(i) Saturation: The manager becomes very intimate with the problem and its environment.
(ii) Deliberation: A perfect knowledge of the environment and attendant data is essential for creativity.
(iii) Incubation: The subconscious activity precedes a fresh approach. The creative mind forms a pattern of the problem by combining the scattered data. Then the conscious mind shou1d be switched off from the problem and the subconscious mind is allowed to take over. The conscious mind is the seat of logic and the subconscious mind directs itself to problems, which are of interest to the conscious mind. When the conscious mind is relaxed the subconscious mind works to give some of the best ideas.
(iv) Illumination: Here an idea actually flashes across the mind of the decision-maker. Very often this happens while sitting in a cafeteria, driving a vehicle, strolling in a leisurely fashion or in some such state of relaxation.
(v) Accommodation: The original idea is modified, reframed or polished and made to practical use.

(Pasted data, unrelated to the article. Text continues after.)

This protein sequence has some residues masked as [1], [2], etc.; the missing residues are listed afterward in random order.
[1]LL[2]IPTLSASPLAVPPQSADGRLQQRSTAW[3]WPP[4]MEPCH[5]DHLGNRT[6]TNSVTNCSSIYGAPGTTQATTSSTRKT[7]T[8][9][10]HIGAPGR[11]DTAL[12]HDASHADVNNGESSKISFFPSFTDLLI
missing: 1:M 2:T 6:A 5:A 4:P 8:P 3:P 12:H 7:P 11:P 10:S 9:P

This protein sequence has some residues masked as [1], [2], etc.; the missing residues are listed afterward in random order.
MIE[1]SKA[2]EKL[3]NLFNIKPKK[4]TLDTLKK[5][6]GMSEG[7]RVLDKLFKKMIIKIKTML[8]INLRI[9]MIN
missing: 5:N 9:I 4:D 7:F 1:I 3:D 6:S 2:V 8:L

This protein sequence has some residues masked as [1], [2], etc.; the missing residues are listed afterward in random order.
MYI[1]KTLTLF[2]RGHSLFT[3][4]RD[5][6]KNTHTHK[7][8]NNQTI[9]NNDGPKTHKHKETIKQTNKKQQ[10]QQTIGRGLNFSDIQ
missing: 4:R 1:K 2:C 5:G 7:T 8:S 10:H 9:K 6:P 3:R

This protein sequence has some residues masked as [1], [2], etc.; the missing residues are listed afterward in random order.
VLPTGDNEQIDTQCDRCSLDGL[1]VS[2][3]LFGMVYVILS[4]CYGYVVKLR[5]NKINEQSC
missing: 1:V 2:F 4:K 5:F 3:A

Creative process demands free exchange of ideas, application of imagination to problems, group understanding and lack of conditioned thinking.
Creative persons are gifted or can be trained. They have ideational fluency, high I.Q., open mindedness, uninhibited personality with a sensitivity and flexibility. He sets problems for himself and seeks their solutions. He is independent in thought and action.
Walter Mendes, Creative Director, Clarion says:
“I visualise an advertisement first before I write it. The test of all good advertising is that you should be able to see the end product.”
Once the final copies are made, a presentation is made before the client. These presentations should be structured, keeping the objective of the communication and the audience in view.